9 Kislev 5781 / Wednesday, November 25, 2020 | Torah Reading: Vayeitzei
 
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Darkness, Then Dawn    

Darkness, Then Dawn



With Tisha B'Av, don't ever lose hope; with emuna, your period of darkness will be followed by a wonderful illumination. The darkness actually leads to the light...

 



This week, we have Tisha B'Av, the dreariest day of the Jewish calendar. Yet a few days later is Shabbat Nachamu, the happy Sabbath of Consolation, followed by Tu B'Av, one of the happiest days in the Jewish calendar. What do we learn from this? First there's darkness, then comes dawn. Don't ever lose hope; with emuna, your period of darkness will be followed by a wonderful illumination. The darkness actually leads to the light.
 
When we're going through difficult times and life just isn't as smooth as we'd like it to be, we should stop and ask ourselves: maybe what's happening to me is because Iforgot about Hashem and Ithought that Icould manage without His help? Maybe my arrogance has been surfacing lately? In times of darkness, a person begins a process of soul-searching. In that respect, the darkness serves a good purpose for it helps to bring a person back to emuna. It straightens the crookedness of his heart. Such a situation is comparable to a person in a very dark room; he can't manage in the dark, so he searches for the light switch. So too, when a person's soul is suffering from spiritual darkness, it looks for the light of emuna to illuminate it. Therefore, if a person reminds himself during challenging times that everything is from Hashem and everything is for the very best, the darkness will disappear. The light of emuna chases away the darkness from the soul.
 
The prophet Isaiah says, “The nation treading in darkness saw a great light.” In other words, those who don't rebel against Hashem during times of darkness and take heed of Hashem's message will eventually see a great light. In this respect, spiritual descent is a preparation for a strong ascent. The darkness comes before the light. One who doesn't kick and complain during difficult times, yet strengthens himself in emuna while looking for Hashem within the darkness, will ultimately see how everything Hashem did in his life was always for the very best. He who accepts his tribulations with emuna will certainly rise to great heights.
 
If a person doesn't learn how to function in the dark – during setbacks and difficult times – he'll never find the light.The whole purpose of the darkness is to arouse us to seek the light, an enhanced closeness with Hashem. The descent is designed to trigger greater ascent. We take a temporary step down to move two steps up. We are reminded that we are powerless without Hashem, and there is nothing but Him.
 
If a person on a downward slide ignores Hashem's message, then he'll fall even deeper.
 
King David says in Psalm 92, "To tell of Your lovingkindness in the morning and of Your emuna at night." In other words, during good times, the "morning" where we see Hashem's compassion and blessings clearly and apparent as in broad daylight, it's easy to thank Hashem. But at "night", the times of darkness when we can't see or understand how Hashem is doing everything for our ultimate benefit, s then we must search for emuna and look for the ray of light within the darkness, in other words, the inherent good that's concealed within life's difficult moments. By attempting to understand the Creator's message within the challenge at hand, one turns a setback into an ascent.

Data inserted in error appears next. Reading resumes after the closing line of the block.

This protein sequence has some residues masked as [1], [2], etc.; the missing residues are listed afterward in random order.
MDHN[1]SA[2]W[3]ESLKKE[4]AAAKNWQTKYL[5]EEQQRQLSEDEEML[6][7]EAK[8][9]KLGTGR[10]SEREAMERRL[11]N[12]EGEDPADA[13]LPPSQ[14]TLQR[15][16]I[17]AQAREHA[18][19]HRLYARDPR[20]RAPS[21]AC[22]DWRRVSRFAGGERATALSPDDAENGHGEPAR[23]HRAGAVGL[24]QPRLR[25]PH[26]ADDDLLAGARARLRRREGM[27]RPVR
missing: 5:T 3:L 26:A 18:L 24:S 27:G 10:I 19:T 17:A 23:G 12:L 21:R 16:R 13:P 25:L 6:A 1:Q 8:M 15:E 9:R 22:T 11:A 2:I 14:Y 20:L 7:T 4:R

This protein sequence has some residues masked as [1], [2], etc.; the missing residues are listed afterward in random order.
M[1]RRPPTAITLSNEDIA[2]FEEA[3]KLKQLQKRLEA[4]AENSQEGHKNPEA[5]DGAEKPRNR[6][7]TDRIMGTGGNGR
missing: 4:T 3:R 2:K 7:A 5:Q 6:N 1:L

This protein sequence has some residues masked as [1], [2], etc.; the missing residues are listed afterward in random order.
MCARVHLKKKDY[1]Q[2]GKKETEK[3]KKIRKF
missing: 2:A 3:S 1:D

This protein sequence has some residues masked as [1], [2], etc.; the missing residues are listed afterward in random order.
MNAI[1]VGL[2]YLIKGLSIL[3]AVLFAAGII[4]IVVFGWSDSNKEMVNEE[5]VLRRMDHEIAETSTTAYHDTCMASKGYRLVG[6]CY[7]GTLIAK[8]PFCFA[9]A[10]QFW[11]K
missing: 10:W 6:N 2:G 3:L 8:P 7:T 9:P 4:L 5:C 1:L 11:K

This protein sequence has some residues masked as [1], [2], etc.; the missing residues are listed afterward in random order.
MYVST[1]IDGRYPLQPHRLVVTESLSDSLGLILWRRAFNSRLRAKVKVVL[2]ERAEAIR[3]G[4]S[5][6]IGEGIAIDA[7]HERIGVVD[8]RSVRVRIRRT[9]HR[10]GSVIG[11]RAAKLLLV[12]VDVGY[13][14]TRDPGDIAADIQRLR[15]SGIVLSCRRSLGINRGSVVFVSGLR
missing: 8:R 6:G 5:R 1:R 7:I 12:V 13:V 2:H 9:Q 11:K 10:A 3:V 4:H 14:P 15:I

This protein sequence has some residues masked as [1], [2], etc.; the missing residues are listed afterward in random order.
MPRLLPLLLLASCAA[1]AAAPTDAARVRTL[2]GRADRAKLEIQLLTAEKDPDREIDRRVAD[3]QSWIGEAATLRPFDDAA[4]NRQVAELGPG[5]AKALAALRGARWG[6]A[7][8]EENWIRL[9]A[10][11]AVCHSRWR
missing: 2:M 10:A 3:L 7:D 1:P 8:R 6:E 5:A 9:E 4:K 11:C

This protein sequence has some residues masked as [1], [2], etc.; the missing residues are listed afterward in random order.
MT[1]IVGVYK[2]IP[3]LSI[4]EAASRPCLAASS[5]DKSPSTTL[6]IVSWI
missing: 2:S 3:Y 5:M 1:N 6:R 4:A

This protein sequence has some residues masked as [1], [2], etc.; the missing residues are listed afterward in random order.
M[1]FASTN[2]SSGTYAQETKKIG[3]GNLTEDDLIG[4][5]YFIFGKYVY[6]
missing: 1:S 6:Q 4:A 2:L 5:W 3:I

Another reason why darkness always precedes light is that many people don't appreciate life's blessings until they're taken away from them. For example, a starving person appreciates every little morsel of food, even a dried crust of three-day-old bread. A person who once suffered dire poverty doesn't take a dollar in his pocket for granted. A couple who waited years for children feels indescribable joy when finally blessed with a child. The list goes on and on, but the point is that deficiency is actually a catalyst for happiness and appreciation once a person attains what he was lacking. As such, the deficiency - a type of darkness in one's life - becomes a receptacle for abundance, which is comparable to light.
 
People whose abundance was obtained after a period of deficiency do not take the abundance for granted. They seldom have a sense of entitlement either. They appreciate their blessings and the express their gratitude. Human nature, though, is to take things for granted. Consequently, Hashem created darkness before the light so that man will appreciate the light, for the express purpose of uprooting a person's lack of appreciation and sense of entitlement. May the darkness of Diaspora and exile soon yield to the light of our rebuilt Holy Temple, speedily and in our days, amen!





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  1 Talkbacks for this article    See all talkbacks  
  1.
  The Light is Emuna and we're all guarantors for one another, right?
Anonymous,2/13/2014 12:29:35 AM
     
 

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